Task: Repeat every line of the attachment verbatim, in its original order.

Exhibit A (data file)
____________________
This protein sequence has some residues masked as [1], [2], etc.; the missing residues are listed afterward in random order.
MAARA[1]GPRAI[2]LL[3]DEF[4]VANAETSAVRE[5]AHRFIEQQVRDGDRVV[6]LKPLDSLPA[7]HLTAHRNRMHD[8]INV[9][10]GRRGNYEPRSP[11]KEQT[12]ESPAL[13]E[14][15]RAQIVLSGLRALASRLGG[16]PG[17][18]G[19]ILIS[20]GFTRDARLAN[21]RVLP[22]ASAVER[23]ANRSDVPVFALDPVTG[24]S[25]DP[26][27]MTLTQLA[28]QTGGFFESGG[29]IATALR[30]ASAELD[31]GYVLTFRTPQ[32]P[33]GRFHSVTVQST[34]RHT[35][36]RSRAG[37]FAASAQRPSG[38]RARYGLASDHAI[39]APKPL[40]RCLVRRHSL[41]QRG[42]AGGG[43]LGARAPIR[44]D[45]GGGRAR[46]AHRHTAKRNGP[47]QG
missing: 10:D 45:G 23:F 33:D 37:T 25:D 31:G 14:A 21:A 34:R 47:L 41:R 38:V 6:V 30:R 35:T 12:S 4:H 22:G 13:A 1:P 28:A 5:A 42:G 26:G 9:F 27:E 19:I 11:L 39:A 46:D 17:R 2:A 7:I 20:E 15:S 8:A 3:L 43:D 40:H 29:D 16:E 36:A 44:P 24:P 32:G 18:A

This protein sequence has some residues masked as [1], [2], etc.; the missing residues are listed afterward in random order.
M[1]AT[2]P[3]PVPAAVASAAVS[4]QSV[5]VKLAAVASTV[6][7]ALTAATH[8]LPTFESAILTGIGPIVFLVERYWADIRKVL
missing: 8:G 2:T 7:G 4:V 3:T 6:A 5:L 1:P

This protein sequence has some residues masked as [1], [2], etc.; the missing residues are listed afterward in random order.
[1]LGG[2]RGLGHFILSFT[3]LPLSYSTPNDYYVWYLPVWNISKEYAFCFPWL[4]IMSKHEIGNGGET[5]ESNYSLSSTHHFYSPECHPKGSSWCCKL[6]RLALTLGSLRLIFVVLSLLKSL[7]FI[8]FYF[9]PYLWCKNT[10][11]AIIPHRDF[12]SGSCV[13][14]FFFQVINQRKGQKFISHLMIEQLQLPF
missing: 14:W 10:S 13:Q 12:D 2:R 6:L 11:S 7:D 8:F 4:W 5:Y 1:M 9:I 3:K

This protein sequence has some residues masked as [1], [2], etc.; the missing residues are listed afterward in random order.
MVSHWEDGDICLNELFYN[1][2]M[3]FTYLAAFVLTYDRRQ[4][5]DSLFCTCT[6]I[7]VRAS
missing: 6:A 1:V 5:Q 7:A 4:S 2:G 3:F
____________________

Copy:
This protein sequence has some residues masked as [1], [2], etc.; the missing residues are listed afterward in random order.
MAARA[1]GPRAI[2]LL[3]DEF[4]VANAETSAVRE[5]AHRFIEQQVRDGDRVV[6]LKPLDSLPA[7]HLTAHRNRMHD[8]INV[9][10]GRRGNYEPRSP[11]KEQT[12]ESPAL[13]E[14][15]RAQIVLSGLRALASRLGG[16]PG[17][18]G[19]ILIS[20]GFTRDARLAN[21]RVLP[22]ASAVER[23]ANRSDVPVFALDPVTG[24]S[25]DP[26][27]MTLTQLA[28]QTGGFFESGG[29]IATALR[30]ASAELD[31]GYVLTFRTPQ[32]P[33]GRFHSVTVQST[34]RHT[35][36]RSRAG[37]FAASAQRPSG[38]RARYGLASDHAI[39]APKPL[40]RCLVRRHSL[41]QRG[42]AGGG[43]LGARAPIR[44]D[45]GGGRAR[46]AHRHTAKRNGP[47]QG
missing: 10:D 45:G 23:F 33:D 37:T 25:D 31:G 14:A 21:A 34:R 47:L 41:R 38:V 6:V 30:R 35:T 12:S 4:H 22:G 13:A 1:P 28:A 5:A 42:G 26:G 9:F 27:E 19:I 11:L 39:A 46:D 17:R 2:A 7:I 20:E 15:S 8:A 3:L 43:D 40:H 29:D 16:E 36:A 44:P 24:P 32:G 18:A

This protein sequence has some residues masked as [1], [2], etc.; the missing residues are listed afterward in random order.
M[1]AT[2]P[3]PVPAAVASAAVS[4]QSV[5]VKLAAVASTV[6][7]ALTAATH[8]LPTFESAILTGIGPIVFLVERYWADIRKVL
missing: 8:G 2:T 7:G 4:V 3:T 6:A 5:L 1:P

This protein sequence has some residues masked as [1], [2], etc.; the missing residues are listed afterward in random order.
[1]LGG[2]RGLGHFILSFT[3]LPLSYSTPNDYYVWYLPVWNISKEYAFCFPWL[4]IMSKHEIGNGGET[5]ESNYSLSSTHHFYSPECHPKGSSWCCKL[6]RLALTLGSLRLIFVVLSLLKSL[7]FI[8]FYF[9]PYLWCKNT[10][11]AIIPHRDF[12]SGSCV[13][14]FFFQVINQRKGQKFISHLMIEQLQLPF
missing: 14:W 10:S 13:Q 12:D 2:R 6:L 11:S 7:D 8:F 4:W 5:Y 1:M 9:I 3:K

This protein sequence has some residues masked as [1], [2], etc.; the missing residues are listed afterward in random order.
MVSHWEDGDICLNELFYN[1][2]M[3]FTYLAAFVLTYDRRQ[4][5]DSLFCTCT[6]I[7]VRAS
missing: 6:A 1:V 5:Q 7:A 4:S 2:G 3:F